-monger, as in costermonger, fishmonger and scandalmonger. [The latter seems to be a coinage, no doubt semi-humorous, from the early 1700s.]
-master, as in postmaster, stationmaster, schoolmaster, quartermaster, toastmaster. [Maybe some of these are less well known in the US than in the UK. Postmistress and schoolmistress used to be at least as commonly used in the UK as their male equivalents, but have an old-fashioned ring now.]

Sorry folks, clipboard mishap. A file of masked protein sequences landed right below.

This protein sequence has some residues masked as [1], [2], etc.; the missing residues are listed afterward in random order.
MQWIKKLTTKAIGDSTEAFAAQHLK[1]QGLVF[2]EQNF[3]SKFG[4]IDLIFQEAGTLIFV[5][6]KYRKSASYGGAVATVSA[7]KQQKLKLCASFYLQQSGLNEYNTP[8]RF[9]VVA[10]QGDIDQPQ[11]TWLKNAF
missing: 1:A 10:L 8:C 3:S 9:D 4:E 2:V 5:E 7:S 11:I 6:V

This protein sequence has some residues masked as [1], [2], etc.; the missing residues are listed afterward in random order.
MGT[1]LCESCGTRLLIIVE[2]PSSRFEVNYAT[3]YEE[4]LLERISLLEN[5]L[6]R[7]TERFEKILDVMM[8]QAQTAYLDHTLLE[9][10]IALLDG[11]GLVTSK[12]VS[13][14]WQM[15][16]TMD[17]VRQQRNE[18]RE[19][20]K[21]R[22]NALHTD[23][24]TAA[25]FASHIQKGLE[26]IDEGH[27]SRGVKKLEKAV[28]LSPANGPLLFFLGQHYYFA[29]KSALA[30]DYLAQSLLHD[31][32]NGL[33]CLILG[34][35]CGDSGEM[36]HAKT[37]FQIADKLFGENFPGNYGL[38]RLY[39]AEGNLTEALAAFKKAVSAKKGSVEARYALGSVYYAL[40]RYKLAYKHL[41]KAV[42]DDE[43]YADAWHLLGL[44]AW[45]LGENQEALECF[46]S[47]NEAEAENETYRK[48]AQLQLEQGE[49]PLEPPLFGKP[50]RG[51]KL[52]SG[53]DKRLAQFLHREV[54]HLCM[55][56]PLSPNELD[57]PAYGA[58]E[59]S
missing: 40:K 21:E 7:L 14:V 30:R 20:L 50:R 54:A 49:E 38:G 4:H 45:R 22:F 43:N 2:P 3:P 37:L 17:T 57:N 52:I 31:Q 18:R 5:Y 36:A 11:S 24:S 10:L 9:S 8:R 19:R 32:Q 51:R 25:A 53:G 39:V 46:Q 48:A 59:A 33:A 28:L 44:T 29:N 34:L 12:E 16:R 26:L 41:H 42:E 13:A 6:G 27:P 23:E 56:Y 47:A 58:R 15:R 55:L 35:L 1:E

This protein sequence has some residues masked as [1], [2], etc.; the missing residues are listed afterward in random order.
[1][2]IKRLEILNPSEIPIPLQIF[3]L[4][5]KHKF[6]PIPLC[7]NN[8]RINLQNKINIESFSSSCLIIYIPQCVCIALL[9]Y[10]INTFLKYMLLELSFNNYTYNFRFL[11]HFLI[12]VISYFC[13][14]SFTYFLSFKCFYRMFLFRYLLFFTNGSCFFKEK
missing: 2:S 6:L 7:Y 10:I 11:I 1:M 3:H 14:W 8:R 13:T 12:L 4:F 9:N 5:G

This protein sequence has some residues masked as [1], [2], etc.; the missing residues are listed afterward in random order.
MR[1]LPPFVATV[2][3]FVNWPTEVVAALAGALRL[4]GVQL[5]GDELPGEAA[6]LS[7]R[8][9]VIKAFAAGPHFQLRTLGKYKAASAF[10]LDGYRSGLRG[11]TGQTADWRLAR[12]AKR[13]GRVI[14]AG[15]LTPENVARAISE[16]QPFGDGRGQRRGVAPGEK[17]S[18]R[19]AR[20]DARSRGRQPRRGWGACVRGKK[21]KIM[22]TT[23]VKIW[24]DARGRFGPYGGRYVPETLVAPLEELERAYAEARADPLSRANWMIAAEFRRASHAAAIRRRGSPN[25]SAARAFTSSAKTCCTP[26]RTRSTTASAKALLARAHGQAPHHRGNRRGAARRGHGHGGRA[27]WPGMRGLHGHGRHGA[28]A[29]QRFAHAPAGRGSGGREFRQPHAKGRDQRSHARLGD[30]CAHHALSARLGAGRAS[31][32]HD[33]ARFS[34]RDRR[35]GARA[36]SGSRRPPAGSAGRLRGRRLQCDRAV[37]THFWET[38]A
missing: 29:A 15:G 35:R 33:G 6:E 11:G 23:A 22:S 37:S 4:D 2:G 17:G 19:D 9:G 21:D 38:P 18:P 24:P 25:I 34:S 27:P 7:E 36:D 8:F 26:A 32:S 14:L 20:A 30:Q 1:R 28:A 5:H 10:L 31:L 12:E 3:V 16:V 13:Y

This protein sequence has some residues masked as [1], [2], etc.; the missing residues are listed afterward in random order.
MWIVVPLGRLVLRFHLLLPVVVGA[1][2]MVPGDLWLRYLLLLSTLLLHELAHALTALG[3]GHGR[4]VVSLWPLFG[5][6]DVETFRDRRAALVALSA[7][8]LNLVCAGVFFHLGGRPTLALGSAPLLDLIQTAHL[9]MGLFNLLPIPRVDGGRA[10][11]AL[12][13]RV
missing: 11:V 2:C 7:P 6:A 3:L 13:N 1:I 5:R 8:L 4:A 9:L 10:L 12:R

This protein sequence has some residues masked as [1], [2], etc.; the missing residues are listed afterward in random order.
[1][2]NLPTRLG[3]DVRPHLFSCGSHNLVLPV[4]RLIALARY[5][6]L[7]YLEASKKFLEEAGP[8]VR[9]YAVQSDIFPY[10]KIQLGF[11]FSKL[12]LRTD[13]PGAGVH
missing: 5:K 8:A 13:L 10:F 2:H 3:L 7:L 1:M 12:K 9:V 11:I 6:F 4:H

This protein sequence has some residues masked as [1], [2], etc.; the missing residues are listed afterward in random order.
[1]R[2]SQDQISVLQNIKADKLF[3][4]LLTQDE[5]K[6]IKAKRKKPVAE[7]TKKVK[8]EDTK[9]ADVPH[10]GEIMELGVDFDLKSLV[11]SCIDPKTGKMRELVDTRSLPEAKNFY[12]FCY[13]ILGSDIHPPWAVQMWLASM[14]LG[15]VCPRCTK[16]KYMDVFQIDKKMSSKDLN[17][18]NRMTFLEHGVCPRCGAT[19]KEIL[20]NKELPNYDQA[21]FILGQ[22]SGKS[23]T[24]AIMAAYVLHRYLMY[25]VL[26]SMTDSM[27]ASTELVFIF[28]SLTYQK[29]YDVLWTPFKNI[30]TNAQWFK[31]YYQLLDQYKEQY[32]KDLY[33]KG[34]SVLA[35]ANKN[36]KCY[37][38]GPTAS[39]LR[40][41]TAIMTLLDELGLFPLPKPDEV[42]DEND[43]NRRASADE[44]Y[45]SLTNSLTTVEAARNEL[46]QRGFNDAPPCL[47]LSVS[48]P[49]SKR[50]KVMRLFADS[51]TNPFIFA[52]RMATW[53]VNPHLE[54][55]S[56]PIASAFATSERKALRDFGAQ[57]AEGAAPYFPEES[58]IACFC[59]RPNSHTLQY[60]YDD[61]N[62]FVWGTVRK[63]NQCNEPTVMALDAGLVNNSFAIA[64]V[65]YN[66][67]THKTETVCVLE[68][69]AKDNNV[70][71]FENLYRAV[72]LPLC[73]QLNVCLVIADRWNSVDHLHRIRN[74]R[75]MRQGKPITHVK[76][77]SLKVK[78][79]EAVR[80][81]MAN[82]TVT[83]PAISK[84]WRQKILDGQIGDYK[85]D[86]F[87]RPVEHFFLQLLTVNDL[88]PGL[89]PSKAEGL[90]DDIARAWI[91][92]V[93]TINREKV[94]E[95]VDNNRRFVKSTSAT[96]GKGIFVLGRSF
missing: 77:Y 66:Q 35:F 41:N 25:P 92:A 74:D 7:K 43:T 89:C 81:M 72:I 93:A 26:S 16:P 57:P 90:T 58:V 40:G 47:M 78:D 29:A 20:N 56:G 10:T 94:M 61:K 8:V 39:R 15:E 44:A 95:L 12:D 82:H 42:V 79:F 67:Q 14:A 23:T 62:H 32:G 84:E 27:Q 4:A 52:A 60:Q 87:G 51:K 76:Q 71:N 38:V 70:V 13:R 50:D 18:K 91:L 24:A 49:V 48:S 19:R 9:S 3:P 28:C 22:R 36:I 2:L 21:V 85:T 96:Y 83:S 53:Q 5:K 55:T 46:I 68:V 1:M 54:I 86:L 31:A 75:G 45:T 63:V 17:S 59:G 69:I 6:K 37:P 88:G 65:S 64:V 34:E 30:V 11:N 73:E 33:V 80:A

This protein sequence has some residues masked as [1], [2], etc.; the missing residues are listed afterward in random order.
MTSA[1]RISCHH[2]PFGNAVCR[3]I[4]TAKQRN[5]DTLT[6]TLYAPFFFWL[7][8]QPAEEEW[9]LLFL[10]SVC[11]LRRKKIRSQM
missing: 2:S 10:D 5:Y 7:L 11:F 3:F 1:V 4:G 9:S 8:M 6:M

-er, as in wheeler, jeweller, glazier, grazier, butcher ...
-ist, as in cyclist, psychiatrist, motorist.
No doubt my last example isn't quite in the spirit of the question...
-worker (dockworker, lineworker, coalworker, metalworker, glassworker, ironworker) is an element that identifies people who work in a particular place or with a particular material.
Some (like dockworker) are compounds with worker. Others (like ironworker) may have been formed from ironwork(s)+er (see Merriam-Webster, which lists ironworker under ironwork).